“You gonna be dead a half day before somebody come in there,” Hulitt said.

Willie Lee's story also sheds some light on the current conditions OPP.

“Unfortunately that's true, that the conditions over the past two years haven't really improved,” said Katie Schwartzmann, the Director for the New Orleans office of the Roderick and Solange MacArthur Justice Center, the advocacy group now behind the lawsuit that led to federal intervention.

Schwartzmann is the attorney for the inmates who filed suit against the Sheriff's Office for inhumane conditions at OPP two years ago. The consent decree is the court's order to bring the jail up to Constitutional standards.

Schwartzmann said she wasn’t surprised to hear one deputy may have been guarding nearly 90 inmates the night Lee died.

“The staffing issues at the Sheriff's Office do make it difficult for deputies to respond when there is a crisis. Our clients will tell us they have to bang on the door, scream and yell for prolonged periods of time to get a deputy's attention to get somebody to enter the tier if there's a fight or if there's a medical emergency,” Schwartzmann said.

The first compliance report from federal monitors in February did give the Sheriff's Office credit for making some progress, and for providing information to their team. But the monitor also found the Sheriff's Office largely non-compliant with most of the requirements of the decree.

In terms of medical care, the monitor wrote, "At the Orleans Parish Prison there is risk of serious harm to prisoners with serious medical needs."

The monitors also found the level of violence is still high. Inmates recently incarcerated, including Portis say there were fights daily.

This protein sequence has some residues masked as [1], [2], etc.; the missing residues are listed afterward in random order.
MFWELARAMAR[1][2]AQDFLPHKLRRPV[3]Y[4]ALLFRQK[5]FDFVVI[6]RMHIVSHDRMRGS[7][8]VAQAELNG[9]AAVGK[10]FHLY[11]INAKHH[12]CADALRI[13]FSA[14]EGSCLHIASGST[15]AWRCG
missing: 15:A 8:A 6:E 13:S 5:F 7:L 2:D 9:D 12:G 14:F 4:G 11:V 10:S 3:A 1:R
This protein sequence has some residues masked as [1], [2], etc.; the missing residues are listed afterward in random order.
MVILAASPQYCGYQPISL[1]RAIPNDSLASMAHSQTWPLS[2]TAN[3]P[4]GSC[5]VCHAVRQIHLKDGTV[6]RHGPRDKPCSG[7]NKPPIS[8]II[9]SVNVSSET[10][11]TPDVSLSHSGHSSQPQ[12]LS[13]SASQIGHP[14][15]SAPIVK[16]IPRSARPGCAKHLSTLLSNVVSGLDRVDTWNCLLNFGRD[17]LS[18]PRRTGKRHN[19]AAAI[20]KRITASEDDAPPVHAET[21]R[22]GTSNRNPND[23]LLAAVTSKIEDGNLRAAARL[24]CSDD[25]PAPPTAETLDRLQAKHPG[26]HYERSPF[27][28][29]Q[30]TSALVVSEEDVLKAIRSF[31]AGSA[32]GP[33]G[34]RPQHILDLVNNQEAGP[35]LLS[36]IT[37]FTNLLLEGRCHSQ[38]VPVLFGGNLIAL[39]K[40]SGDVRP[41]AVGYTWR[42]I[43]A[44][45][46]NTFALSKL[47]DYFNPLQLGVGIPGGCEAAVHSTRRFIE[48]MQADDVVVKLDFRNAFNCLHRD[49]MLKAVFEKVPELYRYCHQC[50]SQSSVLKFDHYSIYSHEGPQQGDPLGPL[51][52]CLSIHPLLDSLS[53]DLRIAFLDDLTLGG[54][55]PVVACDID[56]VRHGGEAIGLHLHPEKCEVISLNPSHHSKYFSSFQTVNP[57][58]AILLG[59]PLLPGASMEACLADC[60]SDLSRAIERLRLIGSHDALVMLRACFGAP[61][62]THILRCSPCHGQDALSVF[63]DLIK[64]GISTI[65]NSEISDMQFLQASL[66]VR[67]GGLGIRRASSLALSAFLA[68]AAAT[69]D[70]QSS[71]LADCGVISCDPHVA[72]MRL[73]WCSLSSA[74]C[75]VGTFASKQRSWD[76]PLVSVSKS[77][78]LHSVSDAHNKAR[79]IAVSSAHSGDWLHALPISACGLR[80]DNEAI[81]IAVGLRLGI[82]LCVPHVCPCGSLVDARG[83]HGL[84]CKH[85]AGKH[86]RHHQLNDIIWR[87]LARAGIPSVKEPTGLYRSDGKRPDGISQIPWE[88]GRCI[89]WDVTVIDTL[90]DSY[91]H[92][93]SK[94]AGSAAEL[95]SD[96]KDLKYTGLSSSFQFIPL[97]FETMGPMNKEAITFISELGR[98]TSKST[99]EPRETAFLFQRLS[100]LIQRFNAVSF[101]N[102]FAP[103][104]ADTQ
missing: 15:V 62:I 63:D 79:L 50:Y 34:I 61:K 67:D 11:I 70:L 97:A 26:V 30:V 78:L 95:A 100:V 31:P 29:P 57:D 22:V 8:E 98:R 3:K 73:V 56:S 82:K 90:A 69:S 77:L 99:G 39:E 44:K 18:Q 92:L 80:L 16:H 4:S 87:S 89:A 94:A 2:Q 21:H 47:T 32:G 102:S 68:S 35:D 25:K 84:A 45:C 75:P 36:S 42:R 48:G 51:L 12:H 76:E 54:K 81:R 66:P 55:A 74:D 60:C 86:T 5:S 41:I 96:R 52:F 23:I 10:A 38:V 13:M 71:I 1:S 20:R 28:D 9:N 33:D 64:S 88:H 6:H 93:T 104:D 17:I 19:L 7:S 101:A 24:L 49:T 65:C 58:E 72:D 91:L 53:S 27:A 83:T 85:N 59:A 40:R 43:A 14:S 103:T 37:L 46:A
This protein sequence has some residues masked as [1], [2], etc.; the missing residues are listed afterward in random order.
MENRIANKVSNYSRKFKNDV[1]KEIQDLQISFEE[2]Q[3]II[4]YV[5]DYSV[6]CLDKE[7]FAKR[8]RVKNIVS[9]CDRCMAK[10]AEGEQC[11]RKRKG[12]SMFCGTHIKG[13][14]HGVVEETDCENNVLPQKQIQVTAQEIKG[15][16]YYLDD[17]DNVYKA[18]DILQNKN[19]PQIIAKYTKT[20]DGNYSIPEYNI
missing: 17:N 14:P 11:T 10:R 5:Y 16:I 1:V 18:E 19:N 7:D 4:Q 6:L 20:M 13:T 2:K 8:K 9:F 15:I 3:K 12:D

The Sheriff's Office said there were two separate fights among women in tent 7 the night before Lee died. A spokesman said pepper spray was used to break one of them up, but again, wouldn’t say whether pepper spray was used on Lee.

“It's just filthy in there. Nasty,” Portis said. And Schwartzmann agreed.

“It's disgusting in there. There is mold and mildew and um, human waste, poor air circulation,” she said.

Accused rapists and murderers aren’t the only ones who end up locked up at OPP.

From people accused of DWI's to traffic tickets to armed robberies, everyone arrested in New Orleans gets sent to intake and processing, and placed in a big holding "tank", as the inmates call it, until they're assigned to a bed.

Portis was arrested on an old theft charge and he said he was in the tank for three or four days, sleeping on the floor, before he was processed and sent to tent 3.

“You don't shower while you're over there,” he said.

Schwartzmann said judging by the number of complaints the MacArthur Center gets from inmates daily, the processing time has worsened in recent months.

“It is a volatile situation because you have people from all different neighborhoods in the city, or some people from out of town, tourists, thrown in one holding tank with various levels of charged offenses,” Schwartzmann said.

It's one of many reasons Willie Lee's family said they are pushing for answers about what exactly happened to him at OPP.

“Anybody could be in there,” Hulitt continued, “They need to get right. And somebody need to let them know that those are human beings back there."

Judge Lance Africk has a hearing scheduled in his Federal courtroom about the possibility of a settlement agreement between the City of New Orleans and the Orleans Sheriff to fund the reforms spelled out in the consent decree. Experts said a deal over the funding would be a significant step forward in trying to raise the conditions at OPP to Constitutional standards.

Print
Email
|